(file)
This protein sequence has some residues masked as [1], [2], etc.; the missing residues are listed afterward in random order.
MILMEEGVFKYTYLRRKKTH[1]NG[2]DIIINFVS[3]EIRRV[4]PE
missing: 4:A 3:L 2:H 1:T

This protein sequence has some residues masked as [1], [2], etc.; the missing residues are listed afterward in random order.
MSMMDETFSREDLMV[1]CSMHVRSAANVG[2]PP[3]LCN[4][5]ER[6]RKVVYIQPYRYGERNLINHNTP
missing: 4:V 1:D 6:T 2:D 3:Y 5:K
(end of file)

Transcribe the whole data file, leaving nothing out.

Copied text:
This protein sequence has some residues masked as [1], [2], etc.; the missing residues are listed afterward in random order.
MILMEEGVFKYTYLRRKKTH[1]NG[2]DIIINFVS[3]EIRRV[4]PE
missing: 4:A 3:L 2:H 1:T

This protein sequence has some residues masked as [1], [2], etc.; the missing residues are listed afterward in random order.
MSMMDETFSREDLMV[1]CSMHVRSAANVG[2]PP[3]LCN[4][5]ER[6]RKVVYIQPYRYGERNLINHNTP
missing: 4:V 1:D 6:T 2:D 3:Y 5:K